The first Polish Catholic church in New Bedford closes at the end of January
NEW BEDFORD – For all of her 99 years, Cecelia Cowell has considered Our Lady of Perpetual Help Church on North Front Street a big part of her life.
It was there that she received all the Holy Sacraments, and it was there that she was married in 1950.
Unfortunately, the church will close at the end of the month.
“I hope it’s not torn down,” said Stacy Clougherty, Cowell’s granddaughter. The two were on a three-way phone call with the Standard-Times for this story. Clougherty calls Cowell “Babci” (pronounced bob chee) which means grandmother in Polish.
“The decision to close is based primarily on declining attendance at Mass and in parish spiritual ministries,” said John Kearns, spokesman for the Diocese of Fall River.
“At a recent Saturday Mass, there were less than 20 people in attendance and less than 30 on Sunday,” Kearns said.
Kearns noted that the church was administered by priests from the Franciscan Order of Conventual Friars Minor.
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The newest pastor, Reverend Conrad Salach, died suddenly in October and the Franciscans were unable to replace him. A retired priest from the Diocese of Fall River filled in until the church closed Jan. 30, Kearns said. .
First Polish Roman Catholic Church in New Bedford
Built in 1905, Our Lady of Perpetual Help was built at a contract price of $17,200 by local contractor John B. Sullivan & Son. Reverend Edward A. Uminski first organized the Polish parish and would lead the church until 1912.
According to an essay on church history posted on the Our Lady of Perpetual Help website, the blessing of the cornerstone took place on September 1, 1905, and the Reverend William Stang, first bishop of the Diocese of Fall River, solemnly blessed the church on December 31 of that year. On the same day, the painting of Our Lady of Perpetual Help was hung in the church. The painting was imported from Rome and endowed with numerous privileges by the Holy Father, Pius X, on November 20, 1905.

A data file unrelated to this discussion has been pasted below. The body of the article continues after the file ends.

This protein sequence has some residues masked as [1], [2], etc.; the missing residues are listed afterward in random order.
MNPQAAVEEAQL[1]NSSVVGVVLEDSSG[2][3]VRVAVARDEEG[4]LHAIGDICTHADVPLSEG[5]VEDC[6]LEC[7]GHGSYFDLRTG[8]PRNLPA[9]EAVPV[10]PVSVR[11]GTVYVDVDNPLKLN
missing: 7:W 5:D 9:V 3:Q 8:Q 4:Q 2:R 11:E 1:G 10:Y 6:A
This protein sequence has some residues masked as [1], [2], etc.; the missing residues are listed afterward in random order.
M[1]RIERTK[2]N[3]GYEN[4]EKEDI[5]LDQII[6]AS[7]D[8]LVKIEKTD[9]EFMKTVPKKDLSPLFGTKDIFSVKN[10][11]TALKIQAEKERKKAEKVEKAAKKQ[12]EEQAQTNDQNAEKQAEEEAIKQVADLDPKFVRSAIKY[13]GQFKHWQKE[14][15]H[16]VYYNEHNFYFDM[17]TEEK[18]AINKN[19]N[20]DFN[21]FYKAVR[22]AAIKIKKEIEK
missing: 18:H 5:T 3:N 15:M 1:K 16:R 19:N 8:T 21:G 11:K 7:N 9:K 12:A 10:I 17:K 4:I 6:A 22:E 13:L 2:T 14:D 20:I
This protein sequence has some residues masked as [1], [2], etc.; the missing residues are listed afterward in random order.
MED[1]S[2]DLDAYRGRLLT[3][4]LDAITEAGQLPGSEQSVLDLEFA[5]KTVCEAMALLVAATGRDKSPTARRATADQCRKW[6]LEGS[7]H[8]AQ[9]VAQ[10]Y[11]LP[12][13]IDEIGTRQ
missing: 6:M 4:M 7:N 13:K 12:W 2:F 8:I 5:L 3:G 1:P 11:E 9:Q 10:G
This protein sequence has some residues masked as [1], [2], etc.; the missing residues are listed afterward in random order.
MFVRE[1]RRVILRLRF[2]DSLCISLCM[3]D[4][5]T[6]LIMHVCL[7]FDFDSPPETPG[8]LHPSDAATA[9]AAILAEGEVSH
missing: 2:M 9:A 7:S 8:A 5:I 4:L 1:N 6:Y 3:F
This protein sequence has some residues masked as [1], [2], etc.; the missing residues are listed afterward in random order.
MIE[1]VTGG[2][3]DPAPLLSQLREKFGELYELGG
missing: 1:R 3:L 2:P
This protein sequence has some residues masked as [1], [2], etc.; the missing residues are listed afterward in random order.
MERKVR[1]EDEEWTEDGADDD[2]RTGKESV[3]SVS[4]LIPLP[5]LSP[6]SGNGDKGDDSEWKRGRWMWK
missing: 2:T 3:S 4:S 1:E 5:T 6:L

The church also had a school for Polish children in the city.
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The church nearly went bankrupt in 1932 due to the Depression and Father Stanislaus J. Ryczek took the bold step of approaching the Most Reverend Bishop Feehan with the idea of inviting a religious order to take over the parish. Feehan accepted and the church was ceded to the Polish Franciscan Fathers of the Order of Friars Minor Conventuals of the Province of Saint Anthony of Padua.
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A noticeable drop was detected in weekly Mass attendance and concerns grew over the properties and future viability of the parish, the church history essay noted. The parishioners were aging. Funerals increased and new parishioners were fewer. Notable parishioners who put serious dollars in the church offering tray also began to die.
Beloved ‘Father Roman’
Reverend Roman Chwaliszewski led the church from 1982 and was its longest-serving pastor and one of the most modern members of the congregation, including Cowell.
“It’s the one I remember the most,” Cowell said.
It was during the time of Father Roman that the social side of the church flourished. Bingo, seasonal bazaars, food sales and the annual Polish Church Festival continued to draw people from all over the south coast for the food, popular polka music or just the chance to take a moment and reminisce about the past.
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“I did pierogies and galumpkis,” Cowell said. Pierogies are a Polish dumpling stuffed with potatoes and cheese. Galumpki are meat and rice wrapped in boiled and baked cabbage leaves. Cowell prepared the traditional Polish delicacies with the other ladies of the church in preparation for the church food sales.
“It was a lot of work, but somehow we got through,” Cowell remembers fondly.
What will happen when the church closes?
Clougherty’s favorite time at church was Christmas Eve because it was a time to see older parishioners, or those who didn’t attend regularly, come out for service.
It was something of a shock when parishioners learned in December that the church was going to close.
“They were fixing the kitchens,” Clougherty said.
Kearns said it is hoped other churches will reach out to parishioners and welcome them into their fold.
If parishioners want to continue attending Mass at a Polish Roman Catholic church, they can choose to attend Saint Stanislaus in Fall River, Kearns said.
Standard-Times digital producer Linda Roy can be reached at [email protected]. You can follow her on Twitter at @LindaRoy_TBS. Support local journalism by purchasing a digital or print subscription to the Standard-Times.